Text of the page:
July 21, 2024
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With the cookiepocalypse coming, some analysts see Trade Desk as better bet than Google


With the so-called “cookie apocalypse” approaching, analysts are starting to size up the opportunities for large players in digital advertising.

And while it may come as no surprise to Business Times readers, a lot of national market analysts like the opportunities in front of The Trade Desk better than those facing Alphabet, parent of digital ad juggernaut Google and its powerful YouTube channel.

The “cookie apocalypse” is how digital marketers are describing the move by large internet companies — including Google and its Chrome browser — to stop allowing third parties to place “cookies” on web sites that allow them to track an individual’s search habits and deliver targeted advertising. The challenge is for companies to find ways to utilize data on users and still respect their privacy concerns.

Google had planned to phase cookies out in 2022, but on June 24 it announced it was pushing that back to the second half of 2023. Shares of The Trade Desk shot up in response to the news.

A recent comparison based on research from the web site TipRanks and its stock comparison tool looked at Ventura-based Trade Desk and Silicon Valley-based Google. Both were considered a “strong buy” by most analysts, but The Trade Desk had higher upside potential.

The TradeDesk — currently one of the biggest publicly traded companies in the tri-county region, with a market capitalization of more than $30 billion — has been growing fast, based in part on operating an advertising platform that is cloud-based and delivers lots of management tools, but also anonymizes data to address privacy concerns up front.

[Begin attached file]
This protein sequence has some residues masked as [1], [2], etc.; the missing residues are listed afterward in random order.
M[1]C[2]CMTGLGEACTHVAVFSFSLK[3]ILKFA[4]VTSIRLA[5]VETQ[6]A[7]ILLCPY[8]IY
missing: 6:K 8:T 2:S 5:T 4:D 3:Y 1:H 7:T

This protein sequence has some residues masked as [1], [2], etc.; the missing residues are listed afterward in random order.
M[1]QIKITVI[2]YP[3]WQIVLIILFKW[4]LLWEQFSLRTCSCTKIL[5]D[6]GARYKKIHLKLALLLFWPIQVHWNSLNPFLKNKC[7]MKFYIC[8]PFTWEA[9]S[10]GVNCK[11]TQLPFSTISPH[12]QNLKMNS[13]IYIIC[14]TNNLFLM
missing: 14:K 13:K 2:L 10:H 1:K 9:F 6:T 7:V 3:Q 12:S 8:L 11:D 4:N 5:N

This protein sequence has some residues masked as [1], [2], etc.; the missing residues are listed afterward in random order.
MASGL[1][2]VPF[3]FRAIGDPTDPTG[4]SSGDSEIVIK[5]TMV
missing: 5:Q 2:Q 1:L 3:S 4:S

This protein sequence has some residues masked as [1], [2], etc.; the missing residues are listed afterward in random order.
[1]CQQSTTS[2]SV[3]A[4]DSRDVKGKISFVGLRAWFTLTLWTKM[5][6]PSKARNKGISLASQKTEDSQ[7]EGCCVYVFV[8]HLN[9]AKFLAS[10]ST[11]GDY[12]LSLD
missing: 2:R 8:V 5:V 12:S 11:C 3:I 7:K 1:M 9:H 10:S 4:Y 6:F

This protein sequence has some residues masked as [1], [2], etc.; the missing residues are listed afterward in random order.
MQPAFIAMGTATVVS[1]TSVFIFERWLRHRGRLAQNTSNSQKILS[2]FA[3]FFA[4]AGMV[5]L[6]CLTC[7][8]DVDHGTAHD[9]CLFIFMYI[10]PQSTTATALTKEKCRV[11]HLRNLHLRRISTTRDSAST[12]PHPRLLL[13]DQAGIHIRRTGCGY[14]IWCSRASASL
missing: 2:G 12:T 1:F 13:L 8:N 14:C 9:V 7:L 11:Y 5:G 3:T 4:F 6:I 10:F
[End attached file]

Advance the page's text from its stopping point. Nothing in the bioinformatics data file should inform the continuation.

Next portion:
For the first quarter, the company reported revenues of $219.8 million, a jump of 37% year-over-year, and non-GAAP earnings of $1.41 per share, up from 9 cents a year earlier.

The company expects sales of around $260 million in the second quarter, but said its customers has been impacted by COVID-19. It also launched a potentially lucrative partnership with Walmart to provide advertisers with Walmart shopper data and other info. And it is preparing to roll out Solimar, a new upgrade to its ad platform that could yield better results for advertisers and also drive more revenue.

Meanwhile, Alphabet reports most of its digital ad revenue through its Google Services unit, which generates revenues through targeted advertising that users are likely to click on. Advertisers pay when a Google user clicks on an ad but, they can also run brand advertising and text and video that run across the platforms.

In the first quarter, Alphabet had total revenues of $55.3 billion and ad revenues of $44.7 million, up 32.3% over the prior year period, with significant upside indicated for its YouTube channel.

TipRanks reported that “2 billion users log in to YouTube and watch billions of hours’ worth of videos every day.”
Google still has to contend with the cookie apocalypse problem and antitrust concerns loop over Alphabet, in part because it dominated both advertising and search.

Analysts rate Alphabet a strong buy and the average estimate implies a 14.5% jump in its stock price. But the analysis complied by TipRanks puts that figure at 22.7% for The Trade Desk, giving the Central Coast company the edge.